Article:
November 12, 2009
One of my favorite things about working in LACMA’s research library is getting to share and showcase our treasures—everything from artists’ books and scarce first editions to surrealist ephemera and out-of-print periodicals. One of these rarities is a complete run of the magnificent magazine Art/Life. Conceived, compiled, and edited for twenty-five years by Joe Cardella, Art/Life truly must be seen to be believed.
Images of the celebratory 200th issue of Art/Life
Art/Life is so much more than your typical art magazine. Envisioned by Cardella to be a sharing mechanism for artists, Art/Life is exactly that. Artists and poets wanting to participate in this cultural exchange created multiples of their contributions, signed and numbered them, and sent them out to sunny California to be ordered and assembled. Each of the 276 monthly volumes—published from 1981 to 2005—is a unique work of art: hand-made, hand-numbered, hand-bound. I didn’t believe it at first, but every single edition of every single volume is an original.
This full run of Art/Life, formerly part of a private collection, was generously donated to the library in 2009. We were thrilled when we saw what a treasure trove this publication is; so thrilled, in fact, that we decided we had to share it. We’ve permanently moved Art/Life from the Special Collections room to display cabinets in the reading room for your viewing pleasure. Just email us to schedule an appointment to come in and see it up close.
Maggie Hanson, Stacks Manager, Balch Research Library
November 11, 2009
I got a draft card for the Vietnam War but came of age as it was ending, so my draft card never got put to the test. As is the case with most people, my picture of what it is to be a soldier is hypothetical—drawn from books (Tolstoy, Tim O’Brien, Michael Herr) and movies (Terrence Malick, Kathryn Bigelow) and the occasional experience of someone I know. There is a small photograph of my father standing by a jeep with a radio in World War II, but it gives me no clearer sense of his experience than is suggested by the question, “And what must that have been like?” It’s the same question anyone could ask. So I’m not sure why I volunteered to select an image from the museum collections to go with Veterans Day 2009–maybe to find out what sort of image would do that, for me. Mostly when I think of soldiers I think: hard work and loneliness. The hard work is obvious—armies throughout history always seem to be on the way somewhere, and the very transportation (leaving aside the question of what you are going toward) is arduous.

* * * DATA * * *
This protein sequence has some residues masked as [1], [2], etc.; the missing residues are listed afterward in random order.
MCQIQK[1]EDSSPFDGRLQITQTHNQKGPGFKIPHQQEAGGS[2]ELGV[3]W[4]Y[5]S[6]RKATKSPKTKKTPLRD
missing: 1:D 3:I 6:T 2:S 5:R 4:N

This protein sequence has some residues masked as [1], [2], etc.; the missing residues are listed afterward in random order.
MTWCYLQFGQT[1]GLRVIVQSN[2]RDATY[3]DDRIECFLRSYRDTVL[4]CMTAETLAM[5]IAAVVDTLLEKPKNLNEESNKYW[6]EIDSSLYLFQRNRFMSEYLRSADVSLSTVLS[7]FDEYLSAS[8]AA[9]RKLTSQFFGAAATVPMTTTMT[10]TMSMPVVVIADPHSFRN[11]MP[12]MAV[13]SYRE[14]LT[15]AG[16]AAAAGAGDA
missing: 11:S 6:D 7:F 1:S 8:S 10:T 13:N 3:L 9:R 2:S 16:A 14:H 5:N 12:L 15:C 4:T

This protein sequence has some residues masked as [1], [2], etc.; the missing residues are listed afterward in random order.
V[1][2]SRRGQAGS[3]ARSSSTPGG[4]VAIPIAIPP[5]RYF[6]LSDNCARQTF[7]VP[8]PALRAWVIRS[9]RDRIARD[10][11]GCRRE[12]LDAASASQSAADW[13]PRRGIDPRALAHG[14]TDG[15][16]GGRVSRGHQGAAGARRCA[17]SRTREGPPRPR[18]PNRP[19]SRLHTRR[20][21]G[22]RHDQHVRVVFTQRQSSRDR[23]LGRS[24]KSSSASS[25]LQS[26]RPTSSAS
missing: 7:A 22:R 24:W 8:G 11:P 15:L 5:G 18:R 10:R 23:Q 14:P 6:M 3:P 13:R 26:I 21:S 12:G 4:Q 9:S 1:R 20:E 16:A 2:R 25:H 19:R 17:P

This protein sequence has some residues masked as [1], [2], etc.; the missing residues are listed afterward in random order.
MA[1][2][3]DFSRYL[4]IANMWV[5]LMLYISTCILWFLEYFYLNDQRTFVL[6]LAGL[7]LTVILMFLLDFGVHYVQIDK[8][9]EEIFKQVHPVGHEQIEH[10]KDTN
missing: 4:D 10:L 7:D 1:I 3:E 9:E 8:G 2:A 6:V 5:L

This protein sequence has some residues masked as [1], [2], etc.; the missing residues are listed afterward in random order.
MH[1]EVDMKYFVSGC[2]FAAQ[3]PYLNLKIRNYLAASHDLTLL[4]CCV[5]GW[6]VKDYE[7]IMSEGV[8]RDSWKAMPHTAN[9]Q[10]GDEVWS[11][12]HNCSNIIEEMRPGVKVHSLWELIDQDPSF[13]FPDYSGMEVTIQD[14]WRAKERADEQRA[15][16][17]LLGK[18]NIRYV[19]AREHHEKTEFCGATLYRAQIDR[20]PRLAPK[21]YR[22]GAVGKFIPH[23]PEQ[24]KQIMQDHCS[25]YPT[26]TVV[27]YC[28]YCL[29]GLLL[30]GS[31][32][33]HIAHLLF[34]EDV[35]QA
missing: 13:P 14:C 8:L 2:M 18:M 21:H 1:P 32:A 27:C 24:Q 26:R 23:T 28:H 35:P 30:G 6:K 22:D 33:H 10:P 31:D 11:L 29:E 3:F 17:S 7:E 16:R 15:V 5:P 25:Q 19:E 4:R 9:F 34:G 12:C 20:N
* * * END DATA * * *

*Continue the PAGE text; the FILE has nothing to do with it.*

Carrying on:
Eleanor Antin, On the March, 1971-1973 Print, postcard, Picture postcard, purchased with funds provided by the Richard and Hinda Rosenthal Foundation, the Modern and Contemporary Art Council, the Nathan B. Cooper Memorial Fund, Sherry and Michael Kramer, and David and Suzanne D. Booth
As for the loneliness, I know that warriors are often portrayed as Shakespeare’s band of brothers, moving about in groups, developing the bonds that survival or simple perseverance requires. But then I think, you’re far from home, you’re young, you’re trying to both play the part and be the part—of course it must be lonely. I especially understood that when I saw this 1972 photograph by Ralph Gibson. It reminded me somehow of a photograph I saw earlier today, in the New York Times, of soldiers running in the rain at Fort Hood—together, but also each one alone.
Ralph Gibson, Untitled (sailor at steps), 1972 Photograph, Gelatin-silver print, Gift of Sue and Albert Dorskind
November 10, 2009